You might have heard of some relatively new real estate services like Offerpad, Opendoor and Knock.
They’re called iBuying services and the general idea is that they streamline the process of selling your home by making you a near-instantaneous offer to buy your property based on what they assess its value to be.
I recently decided to sell a condominium I’d owned for a long time in Atlanta, so I decided to give the iBuyers a shot.
I sold a home to an iBuyer and I couldn’t be happier
I’ve been fascinated by the iBuyer market since it first started emerging. I just haven’t known whether it would be sustainable. The industry is very experimental and there are so many different players in it now, including:
Now, real estate agencies afraid of the iBuyers — or intrigued by them — are entering into joint ventures with them.
Why are there so many iBuyers all of a sudden?
As a seller, I don’t sell many houses over a lifetime. The process is intimidating and I’m worried about my house selling because I don’t ever want to end up with two payments — the house I’m going to and the house I’m in.
There’s such an anxiety about that in the marketplace that these iBuyers fill that breach.
How do you choose an iBuyer?
I went to all of the iBuyers to see who might be best to sell my condo. One of them wouldn’t even make an offer because they don’t do condos in my area. Another one offered a reasonable price, but what I would have netted was lower than what I was hoping to get.
Knock was experimenting with a method where they put your home for sale as a traditional real estate agent, but if it didn’t sell in a certain contracted number of days they would buy your home for 90% of what you had mutually agreed to list it for. I was happy with that number.
Knock’s algorithm had told them that the property would go under contract almost immediately — and it did in 15 hours, at list price.
The Knock agent I was working with told me it was no problem making me a guaranteed purchase offer because their algorithm had told them their was a 100% certainty my property was going to sell.
Knock is also doing something that’s another iBuyer emerging market where they buy the home you want to move to for you and rent it back to you while you’re trying to sell your house.
There’s a huge unmet, pent-up demand in the market for a seller to know that he or she can move on with their life. In return for that certainty, you give up some of the price you might have gotten for your home. It’s like paying for an insurance policy.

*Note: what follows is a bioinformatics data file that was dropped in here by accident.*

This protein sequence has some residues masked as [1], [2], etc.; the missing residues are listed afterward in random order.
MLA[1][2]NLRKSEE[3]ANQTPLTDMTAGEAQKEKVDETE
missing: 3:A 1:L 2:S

How is working with an iBuyer different than working with a traditional Realtor?
What was really different about working with an iBuyer is that they send in a professional whose job it is to see what at your place would hurt its ability to sell or the price that it would sell for.
They came in to look at colors and things that need repairing or upgrading. Then they came back to me with a list of things I could do to improve the condo.
In my case, they recommended new carpet, new paint everywhere, some minor repairs and a couple of new accessories they would like to see.
The price they recommended seemed very reasonable to me, so I accepted. Six days later, they had all of the work done and the property was on the market.
By providing so much volume to contractors and having the system they do, they got done in less than a week what would have taken me probably a month in dealing with subcontractors. And I’m pretty sure I paid less than I would have if I had taken that on myself.
The iBuyers have aligned their interests with the sellers’ interests, and that works for everyone.
Who is an iBuyer a good fit for?
You should really consider an iBuyer if you are in a mid-market home — not at the bottom of the market and not at the top of the market — and you live in an area where a lot of the homes are similar. When that’s the case, the algorithms are going to be a lot more accurate when it comes to value.
This works for you if you’re willing to take a haircut on a price for your home in return for knowing that at a certain date you’re done with it.
If you want to maximize every dollar you can get for your home, iBuyers are probably not for you.
When you read as much as I have about iBuyers over the years, you figure out that people are completely polarized about them based on what their experience was. It’s a business method that only works in the right circumstances.
But there’s something else I found out: The price you’ll be offered by each iBuyer can vary tremendously. They each have their own algorithms and their own policies that can vary from city to city and neighborhood to neighborhood. You’ll want to try every one that’s available in your market.
The more you get quotes from, the better you’re going to be able to make a decision.